Vietnam confirms first monkeypox infection

Monkeypox infected patients in HCM City will be treated at the HCM City Hospital for Tropical Diseases.

Monkeypox infected patients in HCM City will be treated at the HCM City Hospital for Tropical Diseases (Dantri)

By Phong Lan
Dantri International

HO CHI MINH CITY: A woman returning to Vietnam from Dubai has been infected with the monkeypox virus, the first case recorded in the country so far, the Vietnamese Ministry of Health announced on October 3.

According to the ministry’s report, the 35-year-old woman residing in Ho Chi Minh City travelled to Dubai from July to September 22 on a holiday. She showed symptoms including high temperatures, muscle aches, a headache, coughs, and itchy bumps during her stay in Dubai.

Upon arriving at Ho Chi Minh City’s Tan Son Nhat Airport, the woman underwent a test and the result came back positive for the monkeypox virus. Later genome sequencing by Oxford University and Ho Chi Minh City Hospital for Tropical Diseases confirmed the test result.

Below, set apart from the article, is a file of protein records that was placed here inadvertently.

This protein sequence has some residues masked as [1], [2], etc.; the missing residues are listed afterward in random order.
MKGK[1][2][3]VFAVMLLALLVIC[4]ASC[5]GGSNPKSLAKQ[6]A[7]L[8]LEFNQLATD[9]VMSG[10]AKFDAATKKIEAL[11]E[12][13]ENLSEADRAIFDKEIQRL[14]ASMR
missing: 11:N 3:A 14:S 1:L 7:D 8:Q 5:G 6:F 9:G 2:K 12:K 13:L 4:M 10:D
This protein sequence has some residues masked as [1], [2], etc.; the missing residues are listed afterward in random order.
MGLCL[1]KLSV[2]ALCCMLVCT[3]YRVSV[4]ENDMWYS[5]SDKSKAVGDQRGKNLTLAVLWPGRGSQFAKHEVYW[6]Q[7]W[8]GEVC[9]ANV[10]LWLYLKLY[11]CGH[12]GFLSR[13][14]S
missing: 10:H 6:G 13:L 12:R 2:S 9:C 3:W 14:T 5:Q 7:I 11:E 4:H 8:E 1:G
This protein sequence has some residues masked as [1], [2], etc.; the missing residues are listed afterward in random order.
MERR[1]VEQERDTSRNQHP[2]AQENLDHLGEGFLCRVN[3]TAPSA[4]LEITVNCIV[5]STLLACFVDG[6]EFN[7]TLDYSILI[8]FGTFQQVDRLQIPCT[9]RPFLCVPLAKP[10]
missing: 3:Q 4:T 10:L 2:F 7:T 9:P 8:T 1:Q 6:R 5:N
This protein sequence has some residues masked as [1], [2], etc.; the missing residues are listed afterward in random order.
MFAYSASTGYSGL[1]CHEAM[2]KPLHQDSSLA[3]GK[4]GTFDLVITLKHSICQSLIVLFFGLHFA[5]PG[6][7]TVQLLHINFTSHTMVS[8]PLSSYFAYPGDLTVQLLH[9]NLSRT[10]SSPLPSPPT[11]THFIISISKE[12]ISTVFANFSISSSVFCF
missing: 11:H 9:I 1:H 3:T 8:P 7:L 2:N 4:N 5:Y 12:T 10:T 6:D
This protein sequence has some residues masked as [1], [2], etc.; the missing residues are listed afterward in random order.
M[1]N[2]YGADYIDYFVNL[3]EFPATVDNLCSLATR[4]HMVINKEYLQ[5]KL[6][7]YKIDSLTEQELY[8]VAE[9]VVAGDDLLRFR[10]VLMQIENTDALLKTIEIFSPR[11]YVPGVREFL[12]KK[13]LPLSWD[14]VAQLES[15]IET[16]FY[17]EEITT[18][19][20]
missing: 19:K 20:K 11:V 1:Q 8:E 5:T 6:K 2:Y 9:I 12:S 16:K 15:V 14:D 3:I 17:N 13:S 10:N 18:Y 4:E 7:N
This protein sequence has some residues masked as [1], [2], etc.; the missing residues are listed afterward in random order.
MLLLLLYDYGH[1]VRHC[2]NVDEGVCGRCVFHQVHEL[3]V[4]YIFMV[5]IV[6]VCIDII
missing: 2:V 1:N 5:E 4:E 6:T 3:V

The woman has been isolated and treated at Ho Chi Minh City Hospital for Tropical Diseases. She is now in stable health.

All people who came in close contact with the patient in Vietnam are being monitored, the ministry said.

The Ministry of Health earlier asked people entering Vietnam from areas with monkeypox outbreaks to be monitored and suspected carriers will be quarantined.

Border gates in the country have been asked to intensify monitoring measures. Suspected monkeypox cases at the border would be diagnosed and their medical and travel history analysed.

People with suspected symptoms including unexplained blisters, fevers above 38 degrees Celsius, headaches and muscle aches, are advised to come to the nearest hospitals to be tested for monkeypox. They would need to either self-isolate or be isolated in hospitals while waiting for the test results.

According to the World Health Organisation (WHO), monkeypox virus has been found in over 70 countries and territories with thousands of infections.

The illness can be spread from person to person through close contact, such as wounds, body fluids, droplets, or contact with contaminated objects like blankets and pillows.

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